The cool Curly Sporthorse! We are celebrating them as our 2023 June Breed of the Month! We recently asked our social media followers to share a photo of their favorite Curly or cross to be featured in the YourDressage celebration of Curly horses! Did you know that dressage riders who choose Curly Sporthorses as their mounts are eligible for special awards through the Adequan®/USDF All-Breeds Awards program, as Curly Sporthorse International is a participating organization?
Here, a Region 2 rider shares the serendipitous partnership with her now forever gaited curly grade gelding, Takoda!
By Lorraine Martin; Photos by ZZero Gravity Photography
I am a 20-year-old dressage rider from the West Michigan area. My family has had horses for as long as I can remember, with my mother being heavily involved with the Icelandic and gaited horse communities. My mom put me on her mare at 18 months old, and I joke that I never really got off horses since.
After my mother lost her mare, she searched for a young, gaited horse to bring along to be her next trail mount. We ended up finding this adorable Curly colt on the opposite side of the state, after casually searching for a few months. Takoda is a bright red roan Curly horse, which is kind of an anomaly as his dam is a black and white mare. Unfortunately, because his dam was a rescue and his sire unknown, we have no idea about his lineage. When Takoda’s dam was rescued, they had no idea she was pregnant, and by the time they realized that she was in foal, they had no way to contact the previous owners.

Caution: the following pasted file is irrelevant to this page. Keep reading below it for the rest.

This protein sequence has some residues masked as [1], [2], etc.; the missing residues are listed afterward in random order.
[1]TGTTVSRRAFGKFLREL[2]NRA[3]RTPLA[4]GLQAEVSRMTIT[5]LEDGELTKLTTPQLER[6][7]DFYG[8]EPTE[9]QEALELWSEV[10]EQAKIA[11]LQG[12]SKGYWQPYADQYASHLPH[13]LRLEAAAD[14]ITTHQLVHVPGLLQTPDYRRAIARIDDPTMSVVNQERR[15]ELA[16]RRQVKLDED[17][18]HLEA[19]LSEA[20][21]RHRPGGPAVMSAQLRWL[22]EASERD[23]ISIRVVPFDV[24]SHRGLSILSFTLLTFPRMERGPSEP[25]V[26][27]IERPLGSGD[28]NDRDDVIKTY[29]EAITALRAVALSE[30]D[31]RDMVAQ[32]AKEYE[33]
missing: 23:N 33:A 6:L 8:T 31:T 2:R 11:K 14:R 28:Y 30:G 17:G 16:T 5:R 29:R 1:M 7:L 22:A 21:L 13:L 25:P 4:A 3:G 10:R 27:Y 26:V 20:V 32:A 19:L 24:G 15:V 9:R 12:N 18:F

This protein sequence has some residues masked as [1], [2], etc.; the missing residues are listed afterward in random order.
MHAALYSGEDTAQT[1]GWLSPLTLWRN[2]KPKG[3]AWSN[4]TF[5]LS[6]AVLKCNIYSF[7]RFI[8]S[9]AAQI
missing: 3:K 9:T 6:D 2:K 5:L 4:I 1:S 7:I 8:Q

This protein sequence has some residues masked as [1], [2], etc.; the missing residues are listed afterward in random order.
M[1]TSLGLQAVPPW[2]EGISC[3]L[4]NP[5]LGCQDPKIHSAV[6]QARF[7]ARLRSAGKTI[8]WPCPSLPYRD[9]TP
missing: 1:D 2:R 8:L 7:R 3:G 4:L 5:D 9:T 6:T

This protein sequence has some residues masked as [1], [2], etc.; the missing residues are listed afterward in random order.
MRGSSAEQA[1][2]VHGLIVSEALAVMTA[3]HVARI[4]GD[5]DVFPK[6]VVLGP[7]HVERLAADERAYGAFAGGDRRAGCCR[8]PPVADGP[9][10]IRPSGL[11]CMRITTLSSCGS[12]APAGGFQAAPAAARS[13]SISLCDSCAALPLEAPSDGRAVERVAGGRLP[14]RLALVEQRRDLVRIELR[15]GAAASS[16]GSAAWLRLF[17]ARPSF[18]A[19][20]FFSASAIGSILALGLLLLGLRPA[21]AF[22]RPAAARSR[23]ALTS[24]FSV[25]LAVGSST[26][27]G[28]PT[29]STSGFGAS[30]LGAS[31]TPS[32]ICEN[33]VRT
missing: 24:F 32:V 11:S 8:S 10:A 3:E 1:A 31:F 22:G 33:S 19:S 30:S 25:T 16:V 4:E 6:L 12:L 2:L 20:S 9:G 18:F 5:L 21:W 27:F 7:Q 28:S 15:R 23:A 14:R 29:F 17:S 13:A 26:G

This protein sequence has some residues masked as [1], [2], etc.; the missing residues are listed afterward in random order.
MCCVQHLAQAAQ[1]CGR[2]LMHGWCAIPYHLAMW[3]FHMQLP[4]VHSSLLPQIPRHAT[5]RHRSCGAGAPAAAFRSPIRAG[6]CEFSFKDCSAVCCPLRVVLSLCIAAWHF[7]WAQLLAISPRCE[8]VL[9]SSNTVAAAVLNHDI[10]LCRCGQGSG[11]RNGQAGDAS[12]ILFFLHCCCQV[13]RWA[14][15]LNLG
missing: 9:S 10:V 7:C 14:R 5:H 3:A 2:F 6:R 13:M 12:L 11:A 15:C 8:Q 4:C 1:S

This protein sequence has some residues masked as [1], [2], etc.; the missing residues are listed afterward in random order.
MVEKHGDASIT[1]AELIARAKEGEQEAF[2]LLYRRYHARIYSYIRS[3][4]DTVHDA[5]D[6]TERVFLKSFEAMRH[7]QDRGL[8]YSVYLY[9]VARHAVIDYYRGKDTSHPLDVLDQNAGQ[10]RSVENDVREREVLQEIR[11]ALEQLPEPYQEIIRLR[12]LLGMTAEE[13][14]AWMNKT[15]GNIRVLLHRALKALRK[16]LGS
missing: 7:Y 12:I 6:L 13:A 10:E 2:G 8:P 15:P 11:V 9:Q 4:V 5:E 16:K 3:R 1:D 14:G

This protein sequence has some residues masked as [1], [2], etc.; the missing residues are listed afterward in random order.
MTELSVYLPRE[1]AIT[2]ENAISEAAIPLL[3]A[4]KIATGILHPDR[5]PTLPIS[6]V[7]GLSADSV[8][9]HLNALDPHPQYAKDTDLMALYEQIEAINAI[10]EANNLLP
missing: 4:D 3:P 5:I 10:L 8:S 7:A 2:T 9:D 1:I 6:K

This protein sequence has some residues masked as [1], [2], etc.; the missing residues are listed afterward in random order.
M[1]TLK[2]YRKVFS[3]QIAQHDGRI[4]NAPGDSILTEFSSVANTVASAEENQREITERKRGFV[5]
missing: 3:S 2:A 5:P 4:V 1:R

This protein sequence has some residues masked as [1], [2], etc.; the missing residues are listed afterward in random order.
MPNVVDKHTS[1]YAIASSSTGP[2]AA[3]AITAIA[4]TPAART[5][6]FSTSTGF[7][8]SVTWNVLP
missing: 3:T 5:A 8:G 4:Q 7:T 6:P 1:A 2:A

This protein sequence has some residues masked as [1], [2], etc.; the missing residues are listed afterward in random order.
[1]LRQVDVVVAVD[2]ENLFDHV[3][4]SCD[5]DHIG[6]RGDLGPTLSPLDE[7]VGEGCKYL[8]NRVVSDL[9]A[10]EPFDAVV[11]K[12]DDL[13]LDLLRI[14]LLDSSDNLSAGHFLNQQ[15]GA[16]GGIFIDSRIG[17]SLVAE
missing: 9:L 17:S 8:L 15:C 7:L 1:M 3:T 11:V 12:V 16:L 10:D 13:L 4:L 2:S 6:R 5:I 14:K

Once we got Takoda home, it became clear he was not particularly fond of my mother, who was supposed to be his person. Instead, he followed me (at the time, I was nine years old) all over. I remember begging my mom to, one day, let me ride him, just once. Little did I know that he would turn out to be my forever partner. Eventually, at three-years-old, we sent Takoda to be started under saddle with the intention of selling him, seeing as he still had a distinct dislike for my mother. I was only 12 at the time, and was nowhere near ready for a three-year-old horse.
I had been taking riding lessons with the trainer that started Takoda under saddle and, during one of my regular lessons, she brought Takoda out and taught from his back. Toward the end, she asked me if I would like to ride him. Of course, I said yes! This had been the moment I had been looking forward to for years. After that first ride together, a 12-year-old kid on a three year-old horse, we decided not to sell Takoda. We clicked instantly, in a way that I have never experienced with any other horse (and I have ridden so many in my equestrian career). It also helped that Takoda threatened to explode with anyone else sitting on him; to this day, no one else can sit on him without him deciding to try to dump them. Two months later, he became solely my project.